Mediation Confidentiality: An Inappropriate Shield Against Legal Malpractice Claims or An Essential Element of Effective Dispute Resolution?
The scope of mediation confidentiality is being reconsidered. The California Law Revision Commission has tentatively decided to recommend that the law be changed to allow confidential information and private matters revealed in mediations to be disclosed — possibly in open court — in order to permit clients to bring malpractice actions based on a lawyer’s conduct in a mediation. Two mediators familiar with the current state of the Law Revision Commission’s deliberations will present an update on the Commission’s current proposals and an opportunity for dialog on this effort to roll back the scope of mediation confidentiality in legal malpractice cases.
Lee Blackman is the Principal of Blackman ADR Services (www.BlackmanADR.com). His focus is mediating commercial, civil rights, intellectual property, and real estate disputes.He is a member of the Mediator Panel of the U.S. District Court for the Central District of California, a member of the Executive Committee of the Los Angeles County Bar Association's Attorney-Client Mediation and Arbitration Service, a volunteer mediator for the Los Angeles Superior Court, a LASC Temporary Judge, and a member of the SCMA Board of Directors.He received the Benjamin Aranda Public Service Award from the Los Angeles County Bar Association for his public service to the Center for Civic Mediation.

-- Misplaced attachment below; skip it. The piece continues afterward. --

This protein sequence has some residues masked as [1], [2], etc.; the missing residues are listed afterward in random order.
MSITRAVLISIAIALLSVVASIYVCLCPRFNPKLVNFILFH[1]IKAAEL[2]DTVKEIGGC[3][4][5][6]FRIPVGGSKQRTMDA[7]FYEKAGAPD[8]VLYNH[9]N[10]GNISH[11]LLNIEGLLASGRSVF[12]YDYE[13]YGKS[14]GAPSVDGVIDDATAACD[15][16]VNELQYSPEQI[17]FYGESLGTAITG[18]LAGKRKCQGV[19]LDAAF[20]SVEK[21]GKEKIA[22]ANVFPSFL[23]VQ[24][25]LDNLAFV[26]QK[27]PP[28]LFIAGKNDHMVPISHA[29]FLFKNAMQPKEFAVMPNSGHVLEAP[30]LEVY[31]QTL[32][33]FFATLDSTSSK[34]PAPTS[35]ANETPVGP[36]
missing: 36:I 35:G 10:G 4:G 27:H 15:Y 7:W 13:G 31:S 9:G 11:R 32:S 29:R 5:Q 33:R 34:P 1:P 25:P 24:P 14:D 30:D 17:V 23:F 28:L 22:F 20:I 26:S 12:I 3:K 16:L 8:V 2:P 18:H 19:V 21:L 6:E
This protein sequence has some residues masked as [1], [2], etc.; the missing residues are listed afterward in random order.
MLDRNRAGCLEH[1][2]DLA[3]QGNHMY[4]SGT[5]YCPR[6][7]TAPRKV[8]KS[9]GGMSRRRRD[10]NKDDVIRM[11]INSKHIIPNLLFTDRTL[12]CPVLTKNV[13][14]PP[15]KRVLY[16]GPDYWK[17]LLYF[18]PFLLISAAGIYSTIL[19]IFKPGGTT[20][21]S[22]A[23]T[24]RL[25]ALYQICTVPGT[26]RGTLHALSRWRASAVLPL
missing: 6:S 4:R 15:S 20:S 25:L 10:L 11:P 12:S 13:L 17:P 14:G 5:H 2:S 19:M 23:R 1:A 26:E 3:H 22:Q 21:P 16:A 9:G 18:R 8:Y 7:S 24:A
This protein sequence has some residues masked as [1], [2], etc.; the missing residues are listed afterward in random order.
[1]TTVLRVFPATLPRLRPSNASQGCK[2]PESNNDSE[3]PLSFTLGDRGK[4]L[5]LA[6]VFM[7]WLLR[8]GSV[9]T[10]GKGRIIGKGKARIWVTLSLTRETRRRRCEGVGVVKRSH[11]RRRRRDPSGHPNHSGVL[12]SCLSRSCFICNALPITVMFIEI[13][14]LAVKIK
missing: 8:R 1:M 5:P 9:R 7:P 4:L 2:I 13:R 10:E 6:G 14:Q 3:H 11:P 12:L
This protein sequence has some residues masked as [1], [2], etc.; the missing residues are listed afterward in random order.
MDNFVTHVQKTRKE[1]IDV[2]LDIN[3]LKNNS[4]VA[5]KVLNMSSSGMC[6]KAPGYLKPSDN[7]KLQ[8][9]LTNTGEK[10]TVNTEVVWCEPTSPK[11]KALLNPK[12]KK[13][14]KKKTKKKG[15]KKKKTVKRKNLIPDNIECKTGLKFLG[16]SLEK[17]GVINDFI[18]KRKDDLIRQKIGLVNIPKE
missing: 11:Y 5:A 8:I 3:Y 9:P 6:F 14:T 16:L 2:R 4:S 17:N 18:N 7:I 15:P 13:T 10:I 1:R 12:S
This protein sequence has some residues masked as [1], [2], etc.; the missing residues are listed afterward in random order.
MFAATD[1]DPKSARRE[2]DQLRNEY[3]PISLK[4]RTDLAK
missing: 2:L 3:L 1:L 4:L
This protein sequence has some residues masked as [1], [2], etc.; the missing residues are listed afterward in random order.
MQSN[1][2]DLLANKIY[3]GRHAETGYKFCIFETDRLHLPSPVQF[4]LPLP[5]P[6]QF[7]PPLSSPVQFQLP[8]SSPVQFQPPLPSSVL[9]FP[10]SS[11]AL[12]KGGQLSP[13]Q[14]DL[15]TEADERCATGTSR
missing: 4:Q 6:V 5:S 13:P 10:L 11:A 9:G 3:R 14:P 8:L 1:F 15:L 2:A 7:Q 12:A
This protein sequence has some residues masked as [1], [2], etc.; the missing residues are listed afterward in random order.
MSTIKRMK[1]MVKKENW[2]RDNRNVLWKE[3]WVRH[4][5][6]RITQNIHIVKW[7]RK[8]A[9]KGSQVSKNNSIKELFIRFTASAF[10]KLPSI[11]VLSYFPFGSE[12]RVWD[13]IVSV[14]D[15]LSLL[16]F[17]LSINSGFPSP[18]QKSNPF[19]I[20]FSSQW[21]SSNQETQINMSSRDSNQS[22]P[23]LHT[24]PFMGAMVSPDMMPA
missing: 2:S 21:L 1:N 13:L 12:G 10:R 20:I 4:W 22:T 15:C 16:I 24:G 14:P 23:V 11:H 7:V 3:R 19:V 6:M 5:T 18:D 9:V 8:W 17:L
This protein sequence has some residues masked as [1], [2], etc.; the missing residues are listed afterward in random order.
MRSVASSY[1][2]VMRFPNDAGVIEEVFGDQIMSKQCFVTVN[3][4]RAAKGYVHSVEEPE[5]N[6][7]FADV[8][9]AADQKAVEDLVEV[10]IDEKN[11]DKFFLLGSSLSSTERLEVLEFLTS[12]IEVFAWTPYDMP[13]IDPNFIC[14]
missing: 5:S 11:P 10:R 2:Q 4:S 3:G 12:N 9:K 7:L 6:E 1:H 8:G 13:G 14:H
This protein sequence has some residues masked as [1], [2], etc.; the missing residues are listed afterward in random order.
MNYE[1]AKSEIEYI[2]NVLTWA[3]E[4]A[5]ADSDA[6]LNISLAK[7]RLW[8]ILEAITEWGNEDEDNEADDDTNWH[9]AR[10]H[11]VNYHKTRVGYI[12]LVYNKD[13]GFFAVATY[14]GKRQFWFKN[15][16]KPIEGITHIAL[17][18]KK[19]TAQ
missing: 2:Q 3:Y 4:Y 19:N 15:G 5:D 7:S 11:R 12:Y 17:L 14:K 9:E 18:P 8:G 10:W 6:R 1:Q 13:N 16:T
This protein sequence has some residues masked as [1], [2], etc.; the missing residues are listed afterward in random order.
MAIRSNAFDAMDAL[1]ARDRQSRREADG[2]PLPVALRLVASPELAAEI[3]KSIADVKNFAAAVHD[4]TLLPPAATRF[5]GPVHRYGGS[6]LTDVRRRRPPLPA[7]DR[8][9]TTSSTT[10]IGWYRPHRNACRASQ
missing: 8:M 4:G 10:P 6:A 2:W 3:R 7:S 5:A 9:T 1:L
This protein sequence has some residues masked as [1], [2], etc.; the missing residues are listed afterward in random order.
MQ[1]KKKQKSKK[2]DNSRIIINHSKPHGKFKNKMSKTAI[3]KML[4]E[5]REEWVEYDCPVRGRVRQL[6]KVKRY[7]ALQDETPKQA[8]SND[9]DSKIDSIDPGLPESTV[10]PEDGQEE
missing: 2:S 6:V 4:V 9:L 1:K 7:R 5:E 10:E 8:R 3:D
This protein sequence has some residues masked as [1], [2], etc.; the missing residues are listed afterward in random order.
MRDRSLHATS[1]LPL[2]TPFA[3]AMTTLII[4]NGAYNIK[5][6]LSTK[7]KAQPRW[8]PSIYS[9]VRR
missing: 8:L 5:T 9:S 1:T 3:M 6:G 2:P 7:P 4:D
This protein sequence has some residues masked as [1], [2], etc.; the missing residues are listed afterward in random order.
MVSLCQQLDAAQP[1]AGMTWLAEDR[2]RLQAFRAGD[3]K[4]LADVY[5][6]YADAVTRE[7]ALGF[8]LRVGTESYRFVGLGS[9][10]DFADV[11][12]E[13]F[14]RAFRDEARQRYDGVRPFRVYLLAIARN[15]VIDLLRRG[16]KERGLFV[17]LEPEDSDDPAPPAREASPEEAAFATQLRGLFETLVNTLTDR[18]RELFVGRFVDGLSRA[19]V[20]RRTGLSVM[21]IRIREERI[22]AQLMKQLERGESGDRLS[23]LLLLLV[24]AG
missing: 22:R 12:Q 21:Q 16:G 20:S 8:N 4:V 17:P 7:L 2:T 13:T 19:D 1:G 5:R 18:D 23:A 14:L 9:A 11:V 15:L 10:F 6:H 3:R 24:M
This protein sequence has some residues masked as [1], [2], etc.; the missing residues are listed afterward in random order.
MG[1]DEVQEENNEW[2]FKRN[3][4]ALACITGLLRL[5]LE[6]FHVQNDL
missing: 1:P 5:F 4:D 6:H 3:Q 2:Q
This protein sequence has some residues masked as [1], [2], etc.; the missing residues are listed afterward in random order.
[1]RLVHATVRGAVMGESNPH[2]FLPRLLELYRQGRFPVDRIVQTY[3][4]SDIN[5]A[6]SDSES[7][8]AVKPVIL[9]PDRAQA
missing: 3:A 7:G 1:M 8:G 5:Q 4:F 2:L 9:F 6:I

Lee L. Blackman Blackman ADR Services website: www.blackmanadr.com phone: 310-346-6926 email: email@example.com